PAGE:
X-mas is over with the exception of the hurt feelings for not getting the expected presents, the hangovers and lingering regrets from bad decisions, the credit card bills and late notices and the regular reminders that life goes on after Dec. 25 with all its attendant problems.

But did the X-mas celebration really bring more joy and true happiness–which can never be purchased–or simply a momentary respite and false sense of joy which quickly dissipates as the financial, emotional and spiritual costs of the season are totaled?

Billions have been spent. Merchants count receipts with glee. Economists tally whether the public rescued the nation once again in a vortex of spending and orgy of consumption.


But are you better off? Is your family better off? Is our community better off?

And if the reason for the season is the birth of a Saviour who represents the reconciliation of God and man and one the Bible says was declared to be the son of God by the spirit, do you have a feeling of relief and enjoy confidence that one is in the world with the power to deliver you? Or sadly do you feel overcome or almost overcome by a world that profited from using the name of Jesus in ways far removed from his life and mission?

Jesus didn’t come to make sure we received the biggest presents and enjoyed the biggest parties; he came that we may have life and have it more abundantly. As the Honorable Minister Louis Farrakhan has taught us, life is much more than physical existence: It is engaging in the creative aspects of life in business, home and community that truly represent whether we are living or simply languishing in a state of existence. Life at the highest level means having a greater spiritual understanding and appreciation that allows one to transcend earthly worries and humdrum reality for higher values of service, sacrifice and progress.

In the season of excess, perhaps progress is the thing we should be talking about. In the days of chattel slavery, our suffering ancestors enjoyed X-mas as a time away from a dreaded existence. It is easy to understand why a slave would seek refuge in alcohol or whatever the slave master provided given the abject conditions under which they existed and the intense pain and horror they experienced. But if we are free people today, should we follow in the path of our ancestors who would have, and some did, give all they had to be free?

If we are free should not we take a sober look at the celebrations and traditions of our slave masters’ children and make an intelligent decision?

Is it enough that Black people were pepper-sprayed in Huntsville, Ala., because of fights and chaos surrounding the release of the latest Michael Jordan sneaker? Or how about hundreds in Ft. Worth who came out for Air Jordans and found themselves crammed together, scrambling and police intervening with an officer releasing pepper spray and a mall security guard doing the same. Police complained the store goofed by not offering vouchers to allow people to purchase the shoes on a schedule. A voucher to stand in line and buy shoes? So this is what we have come to?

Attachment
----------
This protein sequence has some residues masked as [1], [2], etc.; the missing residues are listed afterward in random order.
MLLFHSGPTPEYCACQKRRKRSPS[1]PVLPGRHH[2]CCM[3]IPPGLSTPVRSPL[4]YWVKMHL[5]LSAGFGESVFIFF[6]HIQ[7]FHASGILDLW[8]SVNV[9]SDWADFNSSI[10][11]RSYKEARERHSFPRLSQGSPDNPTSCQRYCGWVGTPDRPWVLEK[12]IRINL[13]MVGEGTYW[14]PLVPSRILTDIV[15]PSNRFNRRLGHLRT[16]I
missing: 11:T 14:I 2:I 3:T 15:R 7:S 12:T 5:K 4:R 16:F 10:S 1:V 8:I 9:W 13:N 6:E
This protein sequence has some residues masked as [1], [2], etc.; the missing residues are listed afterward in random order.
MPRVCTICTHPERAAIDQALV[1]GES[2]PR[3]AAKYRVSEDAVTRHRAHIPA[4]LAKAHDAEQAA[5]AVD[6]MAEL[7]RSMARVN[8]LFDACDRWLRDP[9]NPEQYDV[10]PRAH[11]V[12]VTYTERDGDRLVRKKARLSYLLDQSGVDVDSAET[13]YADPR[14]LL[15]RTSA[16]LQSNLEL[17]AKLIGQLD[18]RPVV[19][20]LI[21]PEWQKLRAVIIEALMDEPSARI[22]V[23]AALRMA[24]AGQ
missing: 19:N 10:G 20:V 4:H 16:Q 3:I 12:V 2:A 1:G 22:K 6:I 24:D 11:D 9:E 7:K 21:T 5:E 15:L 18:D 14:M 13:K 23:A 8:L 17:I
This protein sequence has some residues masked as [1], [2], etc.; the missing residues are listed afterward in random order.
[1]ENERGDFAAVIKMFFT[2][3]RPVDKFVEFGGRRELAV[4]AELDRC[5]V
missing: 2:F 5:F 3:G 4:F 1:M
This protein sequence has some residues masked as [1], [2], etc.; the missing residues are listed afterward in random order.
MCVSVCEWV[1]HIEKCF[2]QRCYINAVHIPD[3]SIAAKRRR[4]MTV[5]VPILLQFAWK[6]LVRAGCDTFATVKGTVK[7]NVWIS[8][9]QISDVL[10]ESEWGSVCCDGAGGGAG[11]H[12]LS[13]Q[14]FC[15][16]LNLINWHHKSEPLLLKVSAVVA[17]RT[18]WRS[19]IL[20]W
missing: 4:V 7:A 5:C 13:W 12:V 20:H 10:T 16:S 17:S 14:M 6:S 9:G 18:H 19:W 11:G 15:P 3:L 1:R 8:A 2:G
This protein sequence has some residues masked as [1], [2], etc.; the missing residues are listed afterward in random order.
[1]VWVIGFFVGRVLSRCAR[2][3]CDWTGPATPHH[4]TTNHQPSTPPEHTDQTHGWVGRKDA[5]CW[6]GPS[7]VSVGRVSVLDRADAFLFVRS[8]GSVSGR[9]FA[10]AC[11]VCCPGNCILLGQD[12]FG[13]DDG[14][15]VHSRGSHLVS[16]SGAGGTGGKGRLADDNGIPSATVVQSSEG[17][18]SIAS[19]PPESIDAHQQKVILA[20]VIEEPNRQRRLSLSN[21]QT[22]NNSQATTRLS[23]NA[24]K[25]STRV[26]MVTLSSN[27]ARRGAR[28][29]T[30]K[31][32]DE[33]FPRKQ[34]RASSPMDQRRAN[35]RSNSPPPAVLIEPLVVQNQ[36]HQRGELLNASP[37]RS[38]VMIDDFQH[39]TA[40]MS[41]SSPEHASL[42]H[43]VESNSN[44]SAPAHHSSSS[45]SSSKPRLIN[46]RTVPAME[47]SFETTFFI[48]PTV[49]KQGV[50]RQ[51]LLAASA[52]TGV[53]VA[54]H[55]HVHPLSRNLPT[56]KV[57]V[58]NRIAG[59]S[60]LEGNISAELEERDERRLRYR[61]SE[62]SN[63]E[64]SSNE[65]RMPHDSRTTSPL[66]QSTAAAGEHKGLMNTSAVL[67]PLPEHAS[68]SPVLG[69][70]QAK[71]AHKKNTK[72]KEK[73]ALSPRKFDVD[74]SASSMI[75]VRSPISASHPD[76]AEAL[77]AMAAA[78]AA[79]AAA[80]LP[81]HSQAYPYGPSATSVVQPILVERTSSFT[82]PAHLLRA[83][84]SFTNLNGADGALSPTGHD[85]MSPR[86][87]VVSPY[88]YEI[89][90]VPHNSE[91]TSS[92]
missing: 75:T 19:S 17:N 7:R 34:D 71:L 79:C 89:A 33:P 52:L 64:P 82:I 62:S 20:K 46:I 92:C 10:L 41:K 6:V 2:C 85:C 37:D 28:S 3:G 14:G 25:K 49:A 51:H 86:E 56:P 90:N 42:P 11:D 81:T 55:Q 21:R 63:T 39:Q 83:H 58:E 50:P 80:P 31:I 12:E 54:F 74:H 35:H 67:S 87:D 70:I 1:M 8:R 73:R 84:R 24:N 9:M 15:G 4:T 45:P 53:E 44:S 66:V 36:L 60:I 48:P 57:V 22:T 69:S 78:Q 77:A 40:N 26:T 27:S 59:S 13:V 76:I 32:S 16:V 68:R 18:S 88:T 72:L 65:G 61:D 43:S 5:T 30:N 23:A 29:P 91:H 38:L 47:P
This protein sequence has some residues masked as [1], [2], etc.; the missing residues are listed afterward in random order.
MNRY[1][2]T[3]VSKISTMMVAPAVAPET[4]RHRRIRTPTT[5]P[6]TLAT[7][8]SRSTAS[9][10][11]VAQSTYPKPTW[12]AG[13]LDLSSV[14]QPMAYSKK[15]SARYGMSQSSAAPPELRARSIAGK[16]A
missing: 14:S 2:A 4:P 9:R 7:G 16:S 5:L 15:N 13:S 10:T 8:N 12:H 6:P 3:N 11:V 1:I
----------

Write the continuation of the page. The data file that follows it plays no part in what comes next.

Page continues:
It’s hard to imagine that Jesus would look at this madness and say, “Well done my good and faithful servant,” and more like he would shout, “Get thee behind me Satan.”

Black America has been blessed with a teacher and a community that has been preaching since 1930 that this is not the time for such foolish behavior–but the time for collective action to plot and pursue a future for ourselves. That man is the Honorable Elijah Muhammad and the community is the Nation of Islam. The madness of the season bypasses the followers of the Honorable Elijah Muhammad, under the leadership of the Honorable Minister Louis Farrakhan.

Since we have been taught that X-mas is really a celebration of pagans and wickedness, we shun such observances and are granted a reprieve from the stress induced by the drive for spending and mass consumerism.

We understand that this is the time of year to assess one’s current position as one seeks to make progress in the coming year. That progress won’t be found in unnecessary spending or ostentatious and expensive displays of finery, but in pooling our resources to do something for ourselves.

Joblessness, poverty, want, urban decay, government ineptitude, racial hostility and community disunity haven’t taken a holiday and aren’t problems that will be solved by more bling.

The solution to our problem is divine, rooted in the blessing we will receive by coming together and maximizing our unity in an attempt to save ourselves. The country is on the verge of total collapse with intractable political infighting and economic insecurity. It can’t solve its own problems, should we ignorantly hope for a miracle or should we act in our interest and build a future for ourselves and our children?

It is always the season to build and the time to celebrate the virtue and value of hard work and self-determination.